Legal, financial, political and ethical considerations make it unlikely that Tribal reservations could be a safe place for abortion procedures, according to a new article on the subject. 

Written by Indigenous law scholars, the article entitled “The Indian Country Abortion Safe Harbor Fallacy,”  looks at why Indian Country is not likely to be a place for safe harbors for abortion access in light of the U.S. Supreme Court’s decision to overturn Roe v. Wade.

The article came about because of an onslaught of media requests and social media posts regarding the issue, said Stacy Leeds, foundation professor of Law and Leadership at the Sandra Day O’Connor College of Law at Arizona State University, in an interview with The Daily Yonder. 

“Everyone was presuming that there was some loophole around a potential abortion ban, if these clinics could be open on an Indian reservation. And so the legality question was raised to a number of us,” she said of herself and other Indigenous legal scholars. 

“We were trying to just provide a resource – one, just to help guide people through the political and the legal issues. But the other is a bit of a pushback of the rush of people outside of Indigenous communities to presume that that would be something that people on reservations would even want. It was the centering of mainstream views without asking at all what the viewpoint of a tribe might be.”

Under the legal considerations, there are criminal and civil jurisdiction as well as health law. Additionally, financial, political and cultural reasons are other issues to consider. 

“The weeks after the release of the draft Dobbs opinion have, among much well-placed scrutiny and dismay, produced a troubling impulse to view tribes as a legal escape-hatch—a work-around to soften the blunt of harmful state abortion prohibitions,” according to the article. 

“This response repeats an unfortunate history in which tribes have been ignored until (poof!) they might suddenly be useful to non-Indian interests. Such neglect has allowed devastating blows to tribal sovereignty to fester.”

The paper notes that  in 2006, Cecilia Fire Thunder, then-president of the Oglala Sioux Tribe, suggested opening an abortion clinic on the Tribal reservation in response to a law passed in South Dakota. Tribal citizens ultimately impeached her for her stance on reproductive rights.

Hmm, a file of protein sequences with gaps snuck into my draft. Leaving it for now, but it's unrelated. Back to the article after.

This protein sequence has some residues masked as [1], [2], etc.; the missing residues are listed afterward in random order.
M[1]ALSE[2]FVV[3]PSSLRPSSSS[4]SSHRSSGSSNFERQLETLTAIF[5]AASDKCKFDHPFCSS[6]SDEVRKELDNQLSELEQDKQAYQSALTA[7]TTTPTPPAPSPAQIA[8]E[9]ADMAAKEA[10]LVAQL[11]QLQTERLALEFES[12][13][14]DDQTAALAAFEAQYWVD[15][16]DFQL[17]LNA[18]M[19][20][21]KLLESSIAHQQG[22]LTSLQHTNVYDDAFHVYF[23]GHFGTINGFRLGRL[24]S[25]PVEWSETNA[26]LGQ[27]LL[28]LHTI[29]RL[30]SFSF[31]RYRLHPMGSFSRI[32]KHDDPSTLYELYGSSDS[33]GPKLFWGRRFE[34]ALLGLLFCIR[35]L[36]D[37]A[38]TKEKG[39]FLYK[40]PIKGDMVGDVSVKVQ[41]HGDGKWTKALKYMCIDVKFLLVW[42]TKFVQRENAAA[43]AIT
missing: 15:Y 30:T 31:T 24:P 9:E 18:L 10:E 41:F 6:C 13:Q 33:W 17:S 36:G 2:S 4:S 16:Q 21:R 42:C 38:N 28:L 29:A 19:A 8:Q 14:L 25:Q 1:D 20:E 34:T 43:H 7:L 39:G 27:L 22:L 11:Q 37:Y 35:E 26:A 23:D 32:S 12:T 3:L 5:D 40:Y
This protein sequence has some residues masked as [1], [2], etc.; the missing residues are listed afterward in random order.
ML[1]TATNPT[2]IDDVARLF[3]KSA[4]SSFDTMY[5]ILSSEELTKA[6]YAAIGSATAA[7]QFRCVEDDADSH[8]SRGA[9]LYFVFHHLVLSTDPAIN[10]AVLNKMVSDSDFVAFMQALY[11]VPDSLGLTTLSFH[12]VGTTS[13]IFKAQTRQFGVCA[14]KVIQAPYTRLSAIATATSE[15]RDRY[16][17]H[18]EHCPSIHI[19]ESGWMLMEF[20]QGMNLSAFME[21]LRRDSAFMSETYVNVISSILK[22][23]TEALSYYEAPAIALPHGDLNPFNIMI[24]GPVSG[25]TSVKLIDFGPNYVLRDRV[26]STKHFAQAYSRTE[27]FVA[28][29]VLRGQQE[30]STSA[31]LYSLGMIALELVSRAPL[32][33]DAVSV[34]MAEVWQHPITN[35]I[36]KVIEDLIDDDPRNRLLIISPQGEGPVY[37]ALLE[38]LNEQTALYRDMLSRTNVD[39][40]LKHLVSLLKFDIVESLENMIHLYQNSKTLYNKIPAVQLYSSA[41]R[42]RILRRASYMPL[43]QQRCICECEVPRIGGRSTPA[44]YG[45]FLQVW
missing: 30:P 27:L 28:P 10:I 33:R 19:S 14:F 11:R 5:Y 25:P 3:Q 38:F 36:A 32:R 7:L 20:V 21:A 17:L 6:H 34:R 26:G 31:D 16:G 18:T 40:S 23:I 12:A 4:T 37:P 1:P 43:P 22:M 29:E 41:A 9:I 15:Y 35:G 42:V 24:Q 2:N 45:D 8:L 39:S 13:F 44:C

Leeds, a former Supreme Court Justice for the Cherokee Nation, said she was struck by the presumption that an Indian reservation is a “bubble,” where federal law and state law would never cross. “So that stuck out to me on the legal side of things,” she said in the interview with The Daily Yonder, adding: “On the more personal side of things, what stuck out to me was just this presumption to take over the voice of Indigenous people.”

What didn’t surprise her was that people across the United States tend to think generically about Indigenous communities. 

“There is a single monolithic Indian in their mind, and it probably has feathers and lives on the Plains and is stuck in the 1800s,” she said. “So when people think about Native communities, they don’t think often about how, politically, religiously, culturally, they’re very different, even if they happen to today be next door to each other geographically. And so just the complete lack of appreciation for the diversity, even inside those communities as well, that a Native viewpoint is going to be the same across the board. And that you presume to know what that is.”

Tribal communities have a lot of priorities, she said, “And so I would just ask that people step back for a second and start at the source. And if you want to know what a Native perspective is, ask those Tribal leaders or Native people in the community.”

Leeds said she and the other experts will write a longer law review article examining each issue more in depth in the future. 

The other authors of the piece were: Lauren van Schilfgaarde, the San Manuel Band of Mission Indians Tribal Legal Development Clinic Director at UCLA School of Law; Aila Hoss, associate professor at Indiana University McKinney School of Law; Sarah Deer, a University Distinguished Professor at the University of Kansas; and Ann E. Tweedy, associate professor at University of South Dakota School of Law.

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